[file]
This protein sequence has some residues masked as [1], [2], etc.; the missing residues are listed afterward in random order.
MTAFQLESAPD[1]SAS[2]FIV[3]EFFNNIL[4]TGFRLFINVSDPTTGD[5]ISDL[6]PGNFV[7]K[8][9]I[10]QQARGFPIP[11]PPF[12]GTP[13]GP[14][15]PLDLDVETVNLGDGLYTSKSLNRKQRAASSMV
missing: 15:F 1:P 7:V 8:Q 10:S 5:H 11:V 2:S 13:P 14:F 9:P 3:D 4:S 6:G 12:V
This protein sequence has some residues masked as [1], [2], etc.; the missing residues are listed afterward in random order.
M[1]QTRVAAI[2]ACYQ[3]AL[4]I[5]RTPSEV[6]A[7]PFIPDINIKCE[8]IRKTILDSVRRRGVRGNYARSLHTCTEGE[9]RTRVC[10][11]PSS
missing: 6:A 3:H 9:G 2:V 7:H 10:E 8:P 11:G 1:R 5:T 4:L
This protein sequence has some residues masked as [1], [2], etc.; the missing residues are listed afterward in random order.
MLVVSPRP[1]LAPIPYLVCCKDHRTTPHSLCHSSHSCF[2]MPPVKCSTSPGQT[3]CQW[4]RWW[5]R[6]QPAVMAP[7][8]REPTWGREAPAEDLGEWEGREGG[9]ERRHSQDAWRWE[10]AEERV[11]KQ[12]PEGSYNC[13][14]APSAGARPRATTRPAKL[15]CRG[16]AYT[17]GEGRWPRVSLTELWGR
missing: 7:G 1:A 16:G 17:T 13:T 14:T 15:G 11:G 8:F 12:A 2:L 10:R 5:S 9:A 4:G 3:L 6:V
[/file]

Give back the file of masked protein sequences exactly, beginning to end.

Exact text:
This protein sequence has some residues masked as [1], [2], etc.; the missing residues are listed afterward in random order.
MTAFQLESAPD[1]SAS[2]FIV[3]EFFNNIL[4]TGFRLFINVSDPTTGD[5]ISDL[6]PGNFV[7]K[8][9]I[10]QQARGFPIP[11]PPF[12]GTP[13]GP[14][15]PLDLDVETVNLGDGLYTSKSLNRKQRAASSMV
missing: 15:F 1:P 7:V 8:Q 10:S 5:H 11:V 2:S 13:P 14:F 9:P 3:D 4:S 6:G 12:V
This protein sequence has some residues masked as [1], [2], etc.; the missing residues are listed afterward in random order.
M[1]QTRVAAI[2]ACYQ[3]AL[4]I[5]RTPSEV[6]A[7]PFIPDINIKCE[8]IRKTILDSVRRRGVRGNYARSLHTCTEGE[9]RTRVC[10][11]PSS
missing: 6:A 3:H 9:G 2:V 7:H 10:E 8:P 11:G 1:R 5:T 4:L
This protein sequence has some residues masked as [1], [2], etc.; the missing residues are listed afterward in random order.
MLVVSPRP[1]LAPIPYLVCCKDHRTTPHSLCHSSHSCF[2]MPPVKCSTSPGQT[3]CQW[4]RWW[5]R[6]QPAVMAP[7][8]REPTWGREAPAEDLGEWEGREGG[9]ERRHSQDAWRWE[10]AEERV[11]KQ[12]PEGSYNC[13][14]APSAGARPRATTRPAKL[15]CRG[16]AYT[17]GEGRWPRVSLTELWGR
missing: 7:G 1:A 16:G 17:T 13:T 14:T 15:G 11:G 8:F 12:A 2:L 10:R 5:S 9:A 4:G 3:L 6:V